Basic Procedures and Practices to Expect in Phlebotomy

Phlebotomist Preparing Patient For Blood Test

Interested in a career in nursing or as a medical assistant? If so, you have many aspects of healthcare and procedures to learn, including those pertaining to phlebotomy. Whether you’re performing a standard blood test or setting up a patient with intravenous (IV) fluids, these processes are complex and require a complete understanding of phlebotomy basics, as well as the necessary skills to perform them. Here’s a look at what you can expect to learn at Prism Career Institute to set you on the track to a successful career.

Understanding the Equipment

Before you can successfully perform a wide range of procedures, one of the first phlebotomy basics to wrap your head around entails learning the equipment you’ll be expected to use. Thanks to our highly regarded curriculum, you’ll gain the necessary knowledge of how the following equipment should be utilized and when:

  • Tourniquets
  • Needles and syringes
  • Evacuated collection tubes
  • Holders and adapters
  • Alcohol and povidone-iodine wipes
  • Needle disposal collector
  • Gauze, bandages, and tape

Finding and Selecting Veins

Any phlebotomy procedure starts with finding a suitable vein to puncture with the needle. Venipunctures, or the act of drawing blood from the vein or administering medications to the vein, typically use large and full veins found in the arm, including the median cubital, cephalic, or basilica veins. Sometimes dorsal hand veins are chosen, but foot veins are usually avoided unless absolutely necessary due to the risk of complications. Other areas to avoid include:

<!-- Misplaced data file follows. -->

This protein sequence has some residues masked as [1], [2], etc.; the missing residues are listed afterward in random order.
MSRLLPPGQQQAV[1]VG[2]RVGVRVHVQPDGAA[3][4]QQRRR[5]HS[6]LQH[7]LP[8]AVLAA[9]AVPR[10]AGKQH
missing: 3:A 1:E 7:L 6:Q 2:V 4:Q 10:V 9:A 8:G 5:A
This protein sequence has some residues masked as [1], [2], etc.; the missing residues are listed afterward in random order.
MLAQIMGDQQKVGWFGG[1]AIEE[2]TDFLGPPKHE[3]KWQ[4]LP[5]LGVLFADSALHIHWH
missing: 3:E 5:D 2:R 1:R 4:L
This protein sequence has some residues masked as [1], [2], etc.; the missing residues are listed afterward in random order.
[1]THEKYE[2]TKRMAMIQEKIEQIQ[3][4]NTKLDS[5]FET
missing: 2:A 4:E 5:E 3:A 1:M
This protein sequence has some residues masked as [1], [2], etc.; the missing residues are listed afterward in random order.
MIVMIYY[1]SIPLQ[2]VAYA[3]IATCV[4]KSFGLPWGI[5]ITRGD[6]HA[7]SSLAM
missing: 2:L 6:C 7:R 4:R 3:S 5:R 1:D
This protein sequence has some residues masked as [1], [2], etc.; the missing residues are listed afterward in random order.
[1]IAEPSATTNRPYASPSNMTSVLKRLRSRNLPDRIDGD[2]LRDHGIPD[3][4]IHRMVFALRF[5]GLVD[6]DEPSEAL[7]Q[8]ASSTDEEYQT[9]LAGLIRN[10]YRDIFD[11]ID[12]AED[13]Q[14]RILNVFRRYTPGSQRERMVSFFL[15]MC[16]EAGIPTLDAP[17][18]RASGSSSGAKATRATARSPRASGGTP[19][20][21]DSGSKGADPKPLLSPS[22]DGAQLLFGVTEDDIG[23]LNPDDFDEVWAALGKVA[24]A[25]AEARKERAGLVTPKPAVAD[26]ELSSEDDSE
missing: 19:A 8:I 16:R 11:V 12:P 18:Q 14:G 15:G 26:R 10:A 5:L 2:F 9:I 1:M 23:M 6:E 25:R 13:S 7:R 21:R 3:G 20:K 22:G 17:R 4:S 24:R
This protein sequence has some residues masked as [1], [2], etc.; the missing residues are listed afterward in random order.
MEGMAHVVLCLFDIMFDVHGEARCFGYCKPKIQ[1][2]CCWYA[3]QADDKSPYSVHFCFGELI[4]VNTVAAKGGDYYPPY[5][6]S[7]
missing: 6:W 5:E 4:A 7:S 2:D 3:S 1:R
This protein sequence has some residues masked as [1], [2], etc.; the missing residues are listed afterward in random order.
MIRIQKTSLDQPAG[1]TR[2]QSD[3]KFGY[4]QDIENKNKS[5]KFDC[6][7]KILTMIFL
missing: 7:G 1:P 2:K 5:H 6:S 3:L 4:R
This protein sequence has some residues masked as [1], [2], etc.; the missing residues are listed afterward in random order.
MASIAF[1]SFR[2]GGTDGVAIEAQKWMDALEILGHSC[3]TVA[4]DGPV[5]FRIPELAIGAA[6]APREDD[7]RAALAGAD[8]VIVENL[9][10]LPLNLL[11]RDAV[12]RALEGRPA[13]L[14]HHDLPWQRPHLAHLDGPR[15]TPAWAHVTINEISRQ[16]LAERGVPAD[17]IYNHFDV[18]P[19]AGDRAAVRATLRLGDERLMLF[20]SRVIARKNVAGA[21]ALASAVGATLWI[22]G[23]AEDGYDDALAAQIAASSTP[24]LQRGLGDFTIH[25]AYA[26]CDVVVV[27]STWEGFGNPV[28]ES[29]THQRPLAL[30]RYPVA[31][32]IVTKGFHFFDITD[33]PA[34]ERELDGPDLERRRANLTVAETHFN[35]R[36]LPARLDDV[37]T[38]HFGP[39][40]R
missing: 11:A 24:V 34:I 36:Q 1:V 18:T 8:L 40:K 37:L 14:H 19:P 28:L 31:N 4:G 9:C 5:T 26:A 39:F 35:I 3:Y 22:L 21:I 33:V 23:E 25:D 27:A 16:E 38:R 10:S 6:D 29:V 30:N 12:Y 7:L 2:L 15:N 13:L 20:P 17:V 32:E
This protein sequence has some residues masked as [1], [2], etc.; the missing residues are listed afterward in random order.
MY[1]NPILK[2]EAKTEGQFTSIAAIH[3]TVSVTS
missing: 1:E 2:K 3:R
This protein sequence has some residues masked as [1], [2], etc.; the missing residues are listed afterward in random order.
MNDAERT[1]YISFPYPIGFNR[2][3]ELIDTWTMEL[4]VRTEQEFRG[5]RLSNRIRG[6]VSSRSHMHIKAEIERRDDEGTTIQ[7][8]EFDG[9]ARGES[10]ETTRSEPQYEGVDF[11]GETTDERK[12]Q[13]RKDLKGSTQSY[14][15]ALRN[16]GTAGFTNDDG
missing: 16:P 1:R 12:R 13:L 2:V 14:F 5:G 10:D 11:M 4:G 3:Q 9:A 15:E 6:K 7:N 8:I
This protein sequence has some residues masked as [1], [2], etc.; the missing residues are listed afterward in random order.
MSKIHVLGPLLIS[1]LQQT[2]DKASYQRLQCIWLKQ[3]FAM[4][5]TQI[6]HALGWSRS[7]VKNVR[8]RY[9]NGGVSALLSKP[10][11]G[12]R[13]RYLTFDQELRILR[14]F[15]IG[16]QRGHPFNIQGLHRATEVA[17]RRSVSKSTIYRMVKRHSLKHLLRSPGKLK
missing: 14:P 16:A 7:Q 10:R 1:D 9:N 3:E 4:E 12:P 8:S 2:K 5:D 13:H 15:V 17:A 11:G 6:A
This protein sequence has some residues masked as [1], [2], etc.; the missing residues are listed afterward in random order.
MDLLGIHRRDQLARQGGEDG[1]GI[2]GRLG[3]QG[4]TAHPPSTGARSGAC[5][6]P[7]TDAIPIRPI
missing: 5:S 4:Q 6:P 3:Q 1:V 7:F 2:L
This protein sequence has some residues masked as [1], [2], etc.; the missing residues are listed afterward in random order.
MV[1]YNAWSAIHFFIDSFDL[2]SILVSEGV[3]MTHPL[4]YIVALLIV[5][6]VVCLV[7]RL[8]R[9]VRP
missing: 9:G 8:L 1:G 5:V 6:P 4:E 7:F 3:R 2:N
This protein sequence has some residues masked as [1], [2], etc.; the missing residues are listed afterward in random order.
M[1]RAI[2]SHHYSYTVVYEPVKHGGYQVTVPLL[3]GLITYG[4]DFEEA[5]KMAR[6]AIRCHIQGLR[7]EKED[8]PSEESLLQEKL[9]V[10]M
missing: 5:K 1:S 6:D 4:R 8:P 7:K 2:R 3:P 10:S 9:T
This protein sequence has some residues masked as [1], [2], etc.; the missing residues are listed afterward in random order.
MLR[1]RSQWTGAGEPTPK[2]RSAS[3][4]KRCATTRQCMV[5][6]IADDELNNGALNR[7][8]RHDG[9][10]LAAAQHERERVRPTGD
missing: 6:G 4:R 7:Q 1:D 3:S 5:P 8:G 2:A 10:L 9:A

• Areas with severe scarring
  • Swollen extremities
  • The site and surrounding areas of a prior mastectomy
  • Location of an existing IV or blood transfusion treatment
  • Hematomas, or solid masses of clotted blood
  • Spots with cannulas, fistulas, heparin locks, or other medical devices

Performing the Procedure

Once you’ve chosen a suitable vein, you’ll start by preparing equipment, cleaning and disinfecting the site, and explaining to the patient what you’re about to do. It’s rare that you’ll only be drawing one tube of blood, so it’s important that you follow these guidelines during the venipuncture:

  1. Fill the blood culture tube first, which typically has a yellow top.
  2. Next, the coagulation tube with a light blue top should be drawn.
  3. The next tube should be the non-additive tube, which has a red top.
  4. Lastly, additive tubes should be filled. Depending on which ones your patient requires for testing, they should be collected in this order:
    • SST
    • Sodium heparin
    • PST
    • EDTA
    • ACDA or ACDB
    • Oxalate/fluoride

Handling the Sample

Once the tubes are filled with your patient’s blood sample, the final step in the process involves getting the samples to the lab and correctly labeling each tube with the following information:

  • Patient’s full name, sex, birthday, and ID number
  • Prescribing physician’s full name
  • Date, time, and initials of the phlebotomist
  • Which tests are being requested
  • Source of the sample, such as cytology, fluid analysis, microbiology, and more

Getting Your Career Started

With knowledge of these phlebotomy basics, you’ll provide your patients with a satisfactory experience and assist your practice in maintaining its day-to-day operations. At Prism Career Institute, both our Medical Assistant and Practical Nursing programs will equip you with the skills and education you need for a thriving career in healthcare. For more information, contact Prism Career Institute today.

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